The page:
I think it's safe to say that the Ron Marz run on Green Lantern, which turned Hal Jordan into the villian Parallax, introduced Kyle Raynor, then immediately put his girlfriend in a refridgerator and made it so Kyle's ring could impact the color yellow, is a low point in DC Comics history. Johns not only rebooted Green Lantern, but turned it into a major comics achievement by fitting all those items into continuity. While lesser writers would have ditched the old story, or other comic universes would ignore huge parts of it just to make it fit however they wanted (who is Xorn again?), part of the joy of the Green Lantern reboot was watching Johns make it all work together. When you geek out with DC comics, the continuity to fixate on is going to be how the story exists throughout time.
The revamping of the comic universe that happened in DC around this time amplified this - creating the JSA (Justice Society of America) as a dual-generation comic alongside the Justice League. Grant Morrison's run on Batman gloried in pulling up every arcane reference to old Batman stories. James Robinson's fantastic Starman run was all about nostalgia and the relationship between Golden Age and current day comics. DC's big events follow this as well. The Crisis events usually are about the various reworkings of the history - what universes are in, and what universes and stories are out.
(There are plenty of pieces of evidence against this division - Bendis' excellent Illuminati comics series, which is all about revisiting major events in the Marvel timeline, for instance. And practically, DC's longer timeframe and its purchasing of numerous comic titles that had to be worked into continuity add to this, as well as the fact that the headline characters move at such speeds it is assumed they can get anywhere quickly.)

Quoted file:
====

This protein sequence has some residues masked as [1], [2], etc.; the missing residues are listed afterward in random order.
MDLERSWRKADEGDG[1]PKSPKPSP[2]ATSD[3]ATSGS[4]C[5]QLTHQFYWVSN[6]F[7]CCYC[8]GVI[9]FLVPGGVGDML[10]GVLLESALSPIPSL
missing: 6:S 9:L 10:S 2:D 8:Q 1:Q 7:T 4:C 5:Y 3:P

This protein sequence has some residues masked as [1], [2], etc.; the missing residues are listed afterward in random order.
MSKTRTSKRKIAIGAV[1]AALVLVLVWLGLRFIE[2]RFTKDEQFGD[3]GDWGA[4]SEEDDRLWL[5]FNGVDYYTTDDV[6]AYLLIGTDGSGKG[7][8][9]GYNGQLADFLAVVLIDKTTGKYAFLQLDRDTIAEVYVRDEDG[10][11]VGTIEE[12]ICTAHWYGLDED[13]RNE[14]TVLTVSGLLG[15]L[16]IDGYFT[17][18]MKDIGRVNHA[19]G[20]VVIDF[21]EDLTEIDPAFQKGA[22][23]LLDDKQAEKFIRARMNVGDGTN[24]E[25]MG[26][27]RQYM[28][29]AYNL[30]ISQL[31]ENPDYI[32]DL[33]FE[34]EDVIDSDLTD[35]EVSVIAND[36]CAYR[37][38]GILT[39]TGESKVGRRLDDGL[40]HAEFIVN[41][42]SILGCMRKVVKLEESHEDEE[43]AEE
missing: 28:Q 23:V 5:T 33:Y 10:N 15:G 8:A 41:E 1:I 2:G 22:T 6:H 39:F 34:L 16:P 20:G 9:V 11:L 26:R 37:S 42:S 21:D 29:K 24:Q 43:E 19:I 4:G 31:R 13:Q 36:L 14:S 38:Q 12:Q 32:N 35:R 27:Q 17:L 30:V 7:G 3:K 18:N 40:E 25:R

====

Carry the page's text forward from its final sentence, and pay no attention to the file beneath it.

Why does this matter? As the comic book audience ages, and as the fandom is done online (with the ability to discuss every esoteric detail of every comic and being available to all), there's a big advantage in going complicated for the comic book titles. By having to read several titles, or having had to have read a deep backlog, it boosts sales. But it also creates a more complete universe, which is an excellent thing for the fans. I'm surprised DC tossed their advantage in this realm on a gimmick.
AVENGERS SPOILER: Speaking of deep history, I can't believe they put Thanos in as the major baddie at the end. After the midnight showing, several teenagers were trying to figure out who that was. I can tell I'm old because I really wanted to go: "sit down, son. When I was your age, actually when I was younger than you, there was this comic called Infinite Gaunlet. After the first issue came out, everyone scrambled to find the entire backstory, from Thanos Quest to all the Silver Surfer issues where he chases Thanos around (and the latter ones, including that one with the spiffy reflective cover). It was the greatest comic ever." In other words, the one bone they threw to fans in the closing credits was perfectly pitched to obsessive comics readers in their early 30s. Well played.